Han Yang, North Turramurra

One wonders if Xi Jinping was born with his current expression. The enigmatic mix of condescension, politeness and insidious cunning seems to have been his default facial presentation for as long as I can remember and has rolled relentlessly through every political climate and mundane upheaval. His mother must have been perplexed at these beginnings.
Judy Finch, Crazy

Lucky country. Imagine the G20 meeting conducted between Morrison and Xi. The post-meeting press conference would have focused on: 1. The wonders of Robo Debt. 2. Departmental simplification and consolidation. 3. Back to coal. 4. G20 2023 in secret in Hawaii. 5. All of the above. David Gunter, Sydney

Cattle Dog 2.0

After reading Hartcher and Massola’s magnificent three-part assessment of our ex-prime minister bulldozer (“Morrison fired Teal’s call as Deves’ ‘lightning rod’ backfired”, November 16), I don’t understand why I was initially so nervous on the evening of May 21 as I sat to watch the results come in. Was another miracle/fluke planned? No. It seems that a cattle dog could have won this election.
Bill Young, Killcare Heights

As our current Prime Minister Anthony Albanese’s political star continues to rise, ongoing Herald the dissection of the former Prime Minister and his record in power show him as a venal and arrogant ruler more focused on power than public service. Kudos to the Australian electorate, once again, for separating the wheat from the chaff. How good is that!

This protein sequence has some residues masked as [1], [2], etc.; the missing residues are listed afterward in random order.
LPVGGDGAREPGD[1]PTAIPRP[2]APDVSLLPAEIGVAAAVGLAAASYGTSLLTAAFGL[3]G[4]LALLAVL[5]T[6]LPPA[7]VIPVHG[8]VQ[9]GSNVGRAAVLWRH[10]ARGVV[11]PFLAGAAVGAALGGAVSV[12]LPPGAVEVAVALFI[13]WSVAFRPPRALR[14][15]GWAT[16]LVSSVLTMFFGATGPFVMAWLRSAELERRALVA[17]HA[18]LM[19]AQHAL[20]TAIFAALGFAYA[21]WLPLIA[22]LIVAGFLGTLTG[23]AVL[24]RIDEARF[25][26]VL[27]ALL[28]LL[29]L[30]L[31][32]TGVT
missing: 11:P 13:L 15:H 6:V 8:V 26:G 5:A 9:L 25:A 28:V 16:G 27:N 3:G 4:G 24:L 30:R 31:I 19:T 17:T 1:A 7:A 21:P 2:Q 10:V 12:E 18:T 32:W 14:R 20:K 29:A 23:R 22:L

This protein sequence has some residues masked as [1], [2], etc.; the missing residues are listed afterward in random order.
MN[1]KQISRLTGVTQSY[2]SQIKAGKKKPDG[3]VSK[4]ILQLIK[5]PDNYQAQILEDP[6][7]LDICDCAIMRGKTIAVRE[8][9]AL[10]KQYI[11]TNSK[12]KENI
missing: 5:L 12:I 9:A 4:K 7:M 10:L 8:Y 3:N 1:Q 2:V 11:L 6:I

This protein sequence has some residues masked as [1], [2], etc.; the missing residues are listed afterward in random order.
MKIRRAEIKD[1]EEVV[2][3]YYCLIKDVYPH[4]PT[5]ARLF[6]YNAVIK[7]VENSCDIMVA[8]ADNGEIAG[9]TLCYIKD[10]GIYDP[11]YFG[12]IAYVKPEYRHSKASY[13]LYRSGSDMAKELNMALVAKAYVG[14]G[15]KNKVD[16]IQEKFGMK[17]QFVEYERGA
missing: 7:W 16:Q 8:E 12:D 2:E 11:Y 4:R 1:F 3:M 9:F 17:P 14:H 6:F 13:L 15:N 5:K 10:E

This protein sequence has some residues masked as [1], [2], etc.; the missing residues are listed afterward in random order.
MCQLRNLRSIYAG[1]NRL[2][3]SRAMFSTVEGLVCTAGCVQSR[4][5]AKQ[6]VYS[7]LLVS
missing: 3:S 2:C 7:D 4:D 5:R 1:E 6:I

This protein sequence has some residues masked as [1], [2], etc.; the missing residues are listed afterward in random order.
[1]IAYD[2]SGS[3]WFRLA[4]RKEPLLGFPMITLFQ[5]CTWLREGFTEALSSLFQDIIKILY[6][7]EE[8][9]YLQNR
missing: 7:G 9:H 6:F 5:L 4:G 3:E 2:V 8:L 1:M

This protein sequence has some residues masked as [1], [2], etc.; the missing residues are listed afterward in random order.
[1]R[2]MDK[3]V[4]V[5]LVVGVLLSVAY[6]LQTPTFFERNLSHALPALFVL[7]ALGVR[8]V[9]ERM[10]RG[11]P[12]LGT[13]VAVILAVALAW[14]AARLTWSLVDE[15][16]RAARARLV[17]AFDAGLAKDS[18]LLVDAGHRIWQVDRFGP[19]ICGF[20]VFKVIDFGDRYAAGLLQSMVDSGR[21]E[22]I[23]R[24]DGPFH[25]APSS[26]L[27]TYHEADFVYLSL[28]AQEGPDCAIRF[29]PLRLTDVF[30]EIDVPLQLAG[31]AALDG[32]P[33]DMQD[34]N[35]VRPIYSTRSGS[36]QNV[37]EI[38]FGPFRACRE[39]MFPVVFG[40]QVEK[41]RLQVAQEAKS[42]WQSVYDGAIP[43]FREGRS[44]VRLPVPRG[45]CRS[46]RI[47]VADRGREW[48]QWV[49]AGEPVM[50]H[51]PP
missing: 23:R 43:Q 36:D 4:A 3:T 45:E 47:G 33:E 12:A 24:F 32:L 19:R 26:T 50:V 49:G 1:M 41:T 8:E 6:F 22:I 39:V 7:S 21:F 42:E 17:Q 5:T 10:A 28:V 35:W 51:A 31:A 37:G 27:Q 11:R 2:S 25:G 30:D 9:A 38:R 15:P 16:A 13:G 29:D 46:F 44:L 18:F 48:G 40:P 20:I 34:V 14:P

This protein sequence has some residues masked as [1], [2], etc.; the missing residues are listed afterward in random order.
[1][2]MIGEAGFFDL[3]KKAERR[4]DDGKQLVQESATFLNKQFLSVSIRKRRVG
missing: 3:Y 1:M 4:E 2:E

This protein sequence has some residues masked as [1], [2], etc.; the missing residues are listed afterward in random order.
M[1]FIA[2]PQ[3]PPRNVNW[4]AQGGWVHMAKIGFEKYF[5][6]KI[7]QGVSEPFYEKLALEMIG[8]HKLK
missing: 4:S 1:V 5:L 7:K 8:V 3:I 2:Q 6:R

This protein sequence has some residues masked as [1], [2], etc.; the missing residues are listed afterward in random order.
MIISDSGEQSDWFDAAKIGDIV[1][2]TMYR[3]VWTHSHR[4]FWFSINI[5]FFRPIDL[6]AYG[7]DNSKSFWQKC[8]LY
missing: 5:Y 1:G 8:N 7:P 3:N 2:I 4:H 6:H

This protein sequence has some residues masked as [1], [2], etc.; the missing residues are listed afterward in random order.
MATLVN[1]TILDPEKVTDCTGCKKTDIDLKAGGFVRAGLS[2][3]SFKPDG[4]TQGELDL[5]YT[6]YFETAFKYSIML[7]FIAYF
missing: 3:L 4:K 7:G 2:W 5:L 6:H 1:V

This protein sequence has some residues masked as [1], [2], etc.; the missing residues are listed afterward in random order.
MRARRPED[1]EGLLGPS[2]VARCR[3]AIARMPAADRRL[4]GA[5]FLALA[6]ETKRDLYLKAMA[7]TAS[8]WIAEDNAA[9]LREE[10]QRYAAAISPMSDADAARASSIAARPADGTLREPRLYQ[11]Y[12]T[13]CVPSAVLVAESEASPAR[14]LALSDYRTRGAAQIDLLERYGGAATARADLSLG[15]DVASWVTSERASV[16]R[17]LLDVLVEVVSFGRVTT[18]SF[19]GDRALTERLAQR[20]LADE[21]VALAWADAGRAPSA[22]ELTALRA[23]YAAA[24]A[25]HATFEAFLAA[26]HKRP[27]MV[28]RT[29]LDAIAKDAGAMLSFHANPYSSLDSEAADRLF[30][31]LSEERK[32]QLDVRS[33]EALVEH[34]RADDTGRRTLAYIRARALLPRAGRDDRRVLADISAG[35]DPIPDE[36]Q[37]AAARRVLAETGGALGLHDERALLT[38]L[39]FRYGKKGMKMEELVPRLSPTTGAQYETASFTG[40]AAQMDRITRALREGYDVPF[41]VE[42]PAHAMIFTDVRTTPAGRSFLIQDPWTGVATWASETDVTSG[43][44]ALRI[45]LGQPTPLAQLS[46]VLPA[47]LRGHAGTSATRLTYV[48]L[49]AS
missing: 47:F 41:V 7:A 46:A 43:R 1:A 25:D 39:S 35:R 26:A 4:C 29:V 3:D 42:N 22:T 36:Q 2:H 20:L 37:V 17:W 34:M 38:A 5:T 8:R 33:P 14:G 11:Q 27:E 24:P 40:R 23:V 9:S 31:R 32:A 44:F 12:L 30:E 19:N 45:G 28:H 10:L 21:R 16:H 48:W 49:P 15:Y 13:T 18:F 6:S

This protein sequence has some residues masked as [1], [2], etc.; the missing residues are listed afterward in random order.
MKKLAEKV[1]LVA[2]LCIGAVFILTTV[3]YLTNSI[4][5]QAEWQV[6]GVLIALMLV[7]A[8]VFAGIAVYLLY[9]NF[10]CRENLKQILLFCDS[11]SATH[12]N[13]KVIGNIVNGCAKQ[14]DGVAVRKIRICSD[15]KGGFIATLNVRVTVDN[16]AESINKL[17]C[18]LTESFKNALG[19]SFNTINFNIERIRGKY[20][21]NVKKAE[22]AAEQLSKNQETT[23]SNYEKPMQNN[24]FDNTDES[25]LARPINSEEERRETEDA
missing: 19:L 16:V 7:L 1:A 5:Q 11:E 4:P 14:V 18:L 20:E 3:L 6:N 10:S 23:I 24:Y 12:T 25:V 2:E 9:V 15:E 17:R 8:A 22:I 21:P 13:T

French Barry, Cronulla

Like many, I look into the details of Scott Morrison’s disappearance. The Liberal Party was so out of touch (and remains) evident when it ignored the warnings of John Alexander, the then-retired MP for Bennelong, and instead ran the failed former MP John Howard out on his campaign trail.
Howard Charles, Glebe

Why if Kean on barrage?

The split between the prime minister and the treasurer/energy minister raises another key issue (“The Perrottet-Kean Gap Over Energy Choice Exposed,” November 16). Regardless of Kean’s publicly expressed dismay at Paul Broad’s appointment as Perrottet’s energy adviser, one questions the sincerity of his change of heart regarding the raising of the Warragamba dam wall. Kean had been an outspoken critic of the project, but had apparently been forced to take a ‘people before plants’ view. Perhaps now that the flaw has been revealed, some clarification on this issue will be forthcoming.